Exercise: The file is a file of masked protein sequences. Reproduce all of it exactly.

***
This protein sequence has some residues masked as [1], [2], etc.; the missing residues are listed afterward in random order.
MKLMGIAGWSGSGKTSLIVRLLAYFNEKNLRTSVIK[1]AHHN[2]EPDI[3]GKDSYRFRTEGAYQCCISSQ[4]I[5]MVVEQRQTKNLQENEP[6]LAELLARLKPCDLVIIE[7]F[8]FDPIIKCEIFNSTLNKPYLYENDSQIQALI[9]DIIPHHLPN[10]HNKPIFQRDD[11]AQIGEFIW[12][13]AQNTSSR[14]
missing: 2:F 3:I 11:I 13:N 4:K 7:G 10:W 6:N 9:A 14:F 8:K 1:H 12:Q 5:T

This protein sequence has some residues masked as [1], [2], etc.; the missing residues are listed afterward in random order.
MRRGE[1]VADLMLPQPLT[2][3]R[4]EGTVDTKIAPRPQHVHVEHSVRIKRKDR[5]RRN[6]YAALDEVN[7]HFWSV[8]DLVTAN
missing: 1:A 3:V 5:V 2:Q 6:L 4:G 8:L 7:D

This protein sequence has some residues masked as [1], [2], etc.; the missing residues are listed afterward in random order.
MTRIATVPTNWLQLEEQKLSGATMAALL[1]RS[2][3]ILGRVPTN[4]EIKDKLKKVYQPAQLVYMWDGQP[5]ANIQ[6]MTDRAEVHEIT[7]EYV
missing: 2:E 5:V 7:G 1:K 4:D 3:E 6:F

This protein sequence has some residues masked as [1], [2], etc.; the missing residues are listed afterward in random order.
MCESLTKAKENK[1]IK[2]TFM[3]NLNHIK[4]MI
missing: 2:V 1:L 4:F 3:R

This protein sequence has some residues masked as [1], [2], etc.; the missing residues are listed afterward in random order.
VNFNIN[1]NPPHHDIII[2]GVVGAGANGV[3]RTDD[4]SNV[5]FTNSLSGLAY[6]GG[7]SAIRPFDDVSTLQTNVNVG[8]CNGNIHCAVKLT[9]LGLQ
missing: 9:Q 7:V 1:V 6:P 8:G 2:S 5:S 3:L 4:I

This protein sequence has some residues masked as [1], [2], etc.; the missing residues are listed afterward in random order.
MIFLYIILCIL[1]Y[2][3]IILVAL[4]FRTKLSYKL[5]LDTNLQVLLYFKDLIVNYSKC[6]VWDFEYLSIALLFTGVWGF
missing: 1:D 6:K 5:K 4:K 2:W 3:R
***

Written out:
This protein sequence has some residues masked as [1], [2], etc.; the missing residues are listed afterward in random order.
MKLMGIAGWSGSGKTSLIVRLLAYFNEKNLRTSVIK[1]AHHN[2]EPDI[3]GKDSYRFRTEGAYQCCISSQ[4]I[5]MVVEQRQTKNLQENEP[6]LAELLARLKPCDLVIIE[7]F[8]FDPIIKCEIFNSTLNKPYLYENDSQIQALI[9]DIIPHHLPN[10]HNKPIFQRDD[11]AQIGEFIW[12][13]AQNTSSR[14]
missing: 2:F 3:I 11:I 13:N 4:K 7:G 10:W 6:N 9:A 14:F 8:K 1:H 12:Q 5:T

This protein sequence has some residues masked as [1], [2], etc.; the missing residues are listed afterward in random order.
MRRGE[1]VADLMLPQPLT[2][3]R[4]EGTVDTKIAPRPQHVHVEHSVRIKRKDR[5]RRN[6]YAALDEVN[7]HFWSV[8]DLVTAN
missing: 1:A 3:V 5:V 2:Q 6:L 4:G 8:L 7:D

This protein sequence has some residues masked as [1], [2], etc.; the missing residues are listed afterward in random order.
MTRIATVPTNWLQLEEQKLSGATMAALL[1]RS[2][3]ILGRVPTN[4]EIKDKLKKVYQPAQLVYMWDGQP[5]ANIQ[6]MTDRAEVHEIT[7]EYV
missing: 2:E 5:V 7:G 1:K 4:D 3:E 6:F

This protein sequence has some residues masked as [1], [2], etc.; the missing residues are listed afterward in random order.
MCESLTKAKENK[1]IK[2]TFM[3]NLNHIK[4]MI
missing: 2:V 1:L 4:F 3:R

This protein sequence has some residues masked as [1], [2], etc.; the missing residues are listed afterward in random order.
VNFNIN[1]NPPHHDIII[2]GVVGAGANGV[3]RTDD[4]SNV[5]FTNSLSGLAY[6]GG[7]SAIRPFDDVSTLQTNVNVG[8]CNGNIHCAVKLT[9]LGLQ
missing: 9:Q 7:V 1:V 6:P 8:G 2:S 5:S 3:L 4:I

This protein sequence has some residues masked as [1], [2], etc.; the missing residues are listed afterward in random order.
MIFLYIILCIL[1]Y[2][3]IILVAL[4]FRTKLSYKL[5]LDTNLQVLLYFKDLIVNYSKC[6]VWDFEYLSIALLFTGVWGF
missing: 1:D 6:K 5:K 4:K 2:W 3:R